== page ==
Crash and Burn

This is both optimistic and troubling. Fairfax media reports that "China has put…

The Admirable Demonstration of Dan Tehan And Other…

Apparently, Dan Tehan was on QandA last night. I only know this…

Condensed Fun Facts, Dates, Myths/Misconceptions

By Richard Whitington Fun Referendum Facts Fun Referendum Facts #1: The ballot paper for…

Cannabis: We can shut up, toe the line,…

When President Obama commented that he thought cannabis was likely less dangerous…

Corruption suspicions hang over secret PNG refugee contracts

Refugee Action Coalition Media Release AUSTALIA’S SECRET PNG DEAL MUST BE INVESTIGATED Refugee advocates…

Dianne Feinstein: National Security State Diva

The tributes for the late Democratic Senator from California, Dianne Feinstein, heaped…

Media Alert - Refugees Say "Fair Go, Albo"

A protest vigil will be held for 4 days at the electoral…

The Voice reveals the urgent need for truth…

The fact that Elon Musk has just halved his election integrity team…


The Fossil Fuel Proliferation Threat

Climate change negotiations and debates are characterised by some curious features. For one, there are interminable stretches of discussion that never seem to feature the agents of cause. Chatter about horrendous fires, toxic smoke, and environmental degradation often skirts around the culprit of anthropogenic change, so ably aided by fossil fuels.

With the fossil fuel industries of so many countries buried in the treaty back cover and the subtext, their existence continues to thrive. Oil, coal and gas projects are being approved in an almost schizoid manner even as the trendily minded cosy up to the message of renewable energy. As the Fossil Fuel Non-Proliferation Treaty Initiative notes, “While the Paris Agreement set a crucial global climate target, many governments – including self-proclaimed climate leaders – have continued to approve new coal, oil, and gas projects even though burning the world’s current fossil fuel reserves would result in seven times more emissions than what is compatible with keeping warming below 1.5°C.”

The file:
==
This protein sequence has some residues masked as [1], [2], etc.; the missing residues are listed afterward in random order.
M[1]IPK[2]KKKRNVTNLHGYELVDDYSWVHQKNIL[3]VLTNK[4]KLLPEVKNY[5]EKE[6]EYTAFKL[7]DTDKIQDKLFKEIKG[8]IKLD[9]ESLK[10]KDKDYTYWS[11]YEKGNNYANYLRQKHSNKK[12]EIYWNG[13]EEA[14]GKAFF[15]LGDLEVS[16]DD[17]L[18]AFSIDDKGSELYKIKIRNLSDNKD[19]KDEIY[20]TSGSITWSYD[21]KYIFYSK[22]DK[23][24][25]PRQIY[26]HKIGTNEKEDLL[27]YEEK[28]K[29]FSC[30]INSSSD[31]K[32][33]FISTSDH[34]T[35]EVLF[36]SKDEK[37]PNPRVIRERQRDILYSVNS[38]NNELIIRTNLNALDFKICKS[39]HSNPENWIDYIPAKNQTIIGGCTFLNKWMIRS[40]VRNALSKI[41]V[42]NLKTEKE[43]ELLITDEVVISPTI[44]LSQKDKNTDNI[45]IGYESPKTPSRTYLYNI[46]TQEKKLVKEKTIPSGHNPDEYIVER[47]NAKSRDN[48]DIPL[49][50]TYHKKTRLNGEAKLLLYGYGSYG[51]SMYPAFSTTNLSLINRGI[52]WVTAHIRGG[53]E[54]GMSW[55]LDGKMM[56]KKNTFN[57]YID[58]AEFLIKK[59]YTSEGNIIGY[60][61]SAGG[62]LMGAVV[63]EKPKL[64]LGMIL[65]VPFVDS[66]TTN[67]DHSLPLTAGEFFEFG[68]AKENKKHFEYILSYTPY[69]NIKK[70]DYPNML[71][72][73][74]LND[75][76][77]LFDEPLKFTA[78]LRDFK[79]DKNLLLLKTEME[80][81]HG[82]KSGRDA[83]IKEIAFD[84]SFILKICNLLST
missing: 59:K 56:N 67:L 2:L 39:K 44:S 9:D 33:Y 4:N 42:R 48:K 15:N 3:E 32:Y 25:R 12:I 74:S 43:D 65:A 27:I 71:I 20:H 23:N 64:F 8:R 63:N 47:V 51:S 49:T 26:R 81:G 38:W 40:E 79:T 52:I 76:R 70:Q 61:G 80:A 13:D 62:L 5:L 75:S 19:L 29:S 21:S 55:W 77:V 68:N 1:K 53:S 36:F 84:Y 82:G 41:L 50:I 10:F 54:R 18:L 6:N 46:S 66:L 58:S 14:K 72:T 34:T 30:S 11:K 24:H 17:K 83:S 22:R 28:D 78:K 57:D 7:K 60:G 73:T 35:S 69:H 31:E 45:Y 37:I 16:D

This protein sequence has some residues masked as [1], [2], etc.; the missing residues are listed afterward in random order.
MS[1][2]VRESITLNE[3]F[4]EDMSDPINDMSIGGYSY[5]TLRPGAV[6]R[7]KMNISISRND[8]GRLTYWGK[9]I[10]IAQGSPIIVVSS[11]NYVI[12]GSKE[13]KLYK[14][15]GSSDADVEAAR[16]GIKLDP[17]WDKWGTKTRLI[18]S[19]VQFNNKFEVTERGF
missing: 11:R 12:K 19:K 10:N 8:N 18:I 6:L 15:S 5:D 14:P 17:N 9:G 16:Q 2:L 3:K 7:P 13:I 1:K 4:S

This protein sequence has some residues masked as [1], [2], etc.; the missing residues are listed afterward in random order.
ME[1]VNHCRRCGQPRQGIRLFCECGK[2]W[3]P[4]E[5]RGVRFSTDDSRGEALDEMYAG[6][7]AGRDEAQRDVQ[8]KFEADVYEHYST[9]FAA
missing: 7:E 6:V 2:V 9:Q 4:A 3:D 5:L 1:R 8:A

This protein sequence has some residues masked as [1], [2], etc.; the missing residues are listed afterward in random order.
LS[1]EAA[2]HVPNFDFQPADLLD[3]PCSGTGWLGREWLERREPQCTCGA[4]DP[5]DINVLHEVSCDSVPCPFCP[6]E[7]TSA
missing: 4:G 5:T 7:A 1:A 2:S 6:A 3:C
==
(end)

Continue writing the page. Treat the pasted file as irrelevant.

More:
Emblematic of this are such projects as the expansion of Canada’s Trans Mountain Pipeline, which has seen government money poured into a project private investment simply would not back. In 2018, when the private company Kinder Morgan sought to cancel the initiative due to prohibitive costs, the government of Prime Minister Justin Trudeau acquired the pipeline for C$4.5 billion.

Continued opposition from the indigenous Secwepemc and environmental activists has been rebuffed, even as Trudeau boasts of his green credentials on the world stage. To quote Angela V. Carter, a political scientist based at the University of Waterloo, “There’s two versions of reality here, and they’re not aligned.” In her view, “one of two things is going to happen. We’re either blowing well past 1.5 degrees or we’re aligning actions to meet [climate targets]. We can’t have it both ways.”

In a peculiar twist of policy, one deservedly seen as ironic, moronic and ghoulish, governments are aiding – dare one even say cuddling? – the fossil fuel industry through massive subsidies and funding. In this exercise of offering a pillow and tea-party for the environmental assassin, The Economist, not exactly a leftwing bomb thrower, came to a staggering figure: the industry, according to 2019 figures, was receiving annual subsidies to the tune of to $427 billion. In Australia alone, both state and federal governments underwrote fossil fuels to the value of A$11.6 billion in 2021/22.

Much like Canada, Australia faces the expansive power of a fossil fuel lobby which sees no interest in surrendering its influence. It is no exaggeration to say that this lobby has destroyed the careers of several prime ministers, with the hope of doing away with a few more.